Like all imaginative men with pliable natures, Lorison was, when thoroughly stirred, apt to become tempestuous. With a high and stubborn indignation upon him, be retraced his steps to the intersecting street by which he had come. Down this he hurried to the corner where he had parted with—an astringent grimace tinctured the thought—his wife. Thence still back he harked, following through an unfamiliar district his stimulated recollections of the way they had come from that preposterous wedding. Many times he went abroad, and nosed his way back to the trail, furious.
At last, when he reached the dark, calamitous building in which his madness had culminated, and found the black hallway, he dashed down it, perceiving no light or sound. But he raised his voice, hailing loudly; reckless of everything but that he should find the old mischief-maker with the eyes that looked too far away to see the disaster he had wrought. The door opened, and in the stream of light Father Rogan stood, his book in hand, with his finger marking the place.
“Ah!” cried Lorison. “You are the man I want. I had a wife of you a few hours ago. I would not trouble you, but I neglected to note how it was done. Will you oblige me with the information whether the business is beyond remedy?”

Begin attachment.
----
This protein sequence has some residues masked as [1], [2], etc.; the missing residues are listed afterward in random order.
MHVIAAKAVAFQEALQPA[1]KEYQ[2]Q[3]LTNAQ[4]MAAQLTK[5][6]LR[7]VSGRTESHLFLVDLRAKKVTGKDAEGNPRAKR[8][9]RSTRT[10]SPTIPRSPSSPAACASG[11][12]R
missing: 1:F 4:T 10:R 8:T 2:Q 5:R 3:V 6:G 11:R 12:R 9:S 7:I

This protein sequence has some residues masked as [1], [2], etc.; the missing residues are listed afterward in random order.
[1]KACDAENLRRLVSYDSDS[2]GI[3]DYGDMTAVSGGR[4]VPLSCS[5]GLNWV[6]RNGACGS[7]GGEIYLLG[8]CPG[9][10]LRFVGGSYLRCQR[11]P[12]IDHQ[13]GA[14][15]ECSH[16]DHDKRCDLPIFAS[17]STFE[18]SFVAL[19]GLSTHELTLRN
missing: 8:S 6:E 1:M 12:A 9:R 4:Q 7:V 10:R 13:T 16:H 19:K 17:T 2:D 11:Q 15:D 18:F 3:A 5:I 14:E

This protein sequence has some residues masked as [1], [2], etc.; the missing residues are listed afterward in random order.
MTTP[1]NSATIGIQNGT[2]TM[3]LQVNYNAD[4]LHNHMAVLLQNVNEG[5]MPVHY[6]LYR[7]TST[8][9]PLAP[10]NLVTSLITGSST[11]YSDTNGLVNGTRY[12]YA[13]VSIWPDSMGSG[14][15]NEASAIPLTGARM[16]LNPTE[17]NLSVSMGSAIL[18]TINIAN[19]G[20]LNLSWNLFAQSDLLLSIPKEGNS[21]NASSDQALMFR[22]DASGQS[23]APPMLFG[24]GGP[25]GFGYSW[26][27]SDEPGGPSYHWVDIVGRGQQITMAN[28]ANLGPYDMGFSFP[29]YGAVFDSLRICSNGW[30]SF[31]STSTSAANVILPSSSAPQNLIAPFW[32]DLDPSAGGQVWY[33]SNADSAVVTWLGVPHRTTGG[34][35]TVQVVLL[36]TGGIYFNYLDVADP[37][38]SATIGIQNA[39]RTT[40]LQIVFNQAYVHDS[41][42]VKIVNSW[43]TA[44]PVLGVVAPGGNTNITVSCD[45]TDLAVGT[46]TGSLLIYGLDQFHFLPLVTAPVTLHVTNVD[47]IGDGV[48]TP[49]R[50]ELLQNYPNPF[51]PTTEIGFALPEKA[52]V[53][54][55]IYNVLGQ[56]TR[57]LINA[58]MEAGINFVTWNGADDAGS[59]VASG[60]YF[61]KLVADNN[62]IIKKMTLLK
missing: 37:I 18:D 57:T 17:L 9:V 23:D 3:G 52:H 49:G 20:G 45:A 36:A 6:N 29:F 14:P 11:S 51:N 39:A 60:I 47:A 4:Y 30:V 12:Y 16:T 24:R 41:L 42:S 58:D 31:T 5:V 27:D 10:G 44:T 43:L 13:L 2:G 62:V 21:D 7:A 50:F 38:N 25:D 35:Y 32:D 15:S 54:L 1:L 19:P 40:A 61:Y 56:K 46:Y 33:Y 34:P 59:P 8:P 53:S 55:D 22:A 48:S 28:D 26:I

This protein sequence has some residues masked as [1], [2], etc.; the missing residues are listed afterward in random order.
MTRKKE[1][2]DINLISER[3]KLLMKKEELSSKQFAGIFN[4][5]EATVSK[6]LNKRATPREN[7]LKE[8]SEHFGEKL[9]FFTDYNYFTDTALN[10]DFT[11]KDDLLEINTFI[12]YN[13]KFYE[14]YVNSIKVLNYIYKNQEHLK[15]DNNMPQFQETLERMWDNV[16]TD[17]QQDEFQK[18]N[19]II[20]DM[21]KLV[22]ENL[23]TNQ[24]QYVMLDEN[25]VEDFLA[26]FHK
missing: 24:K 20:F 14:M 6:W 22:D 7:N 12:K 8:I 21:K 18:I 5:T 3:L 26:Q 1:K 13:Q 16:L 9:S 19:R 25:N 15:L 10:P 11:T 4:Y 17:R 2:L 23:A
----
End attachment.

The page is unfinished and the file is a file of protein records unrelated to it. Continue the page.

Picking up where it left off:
“Come inside,” said the priest; “there are other lodgers in the house, who might prefer sleep to even a gratified curiosity.”
Lorison entered the room and took the chair offered him. The priest’s eyes looked a courteous interrogation.
“I must apologize again,” said the young man, “for so soon intruding upon you with my marital infelicities, but, as my wife has neglected to furnish me with her address, I am deprived of the legitimate recourse of a family row.”
“I am quite a plain man,” said Father Rogan, pleasantly; “but I do not see how I am to ask you questions.”
“Pardon my indirectness,” said Lorison; “I will ask one. In this room to-night you pronounced me to be a husband. You afterward spoke of additional rites or performances that either should or could be effected. I paid little attention to your words then, but I am hungry to hear them repeated now. As matters stand, am I married past all help?”
“You are as legally and as firmly bound,” said the priest, “as though it had been done in a cathedral, in the presence of thousands. The additional observances I referred to are not necessary to the strictest legality of the act, but were advised as a precaution for the future—for convenience of proof in such contingencies as wills, inheritances and the like.”
Lorison laughed harshly.
“Many thanks,” he said. “Then there is no mistake, and I am the happy benedict. I suppose I should go stand upon the bridal corner, and when my wife gets through walking the streets she will look me up.”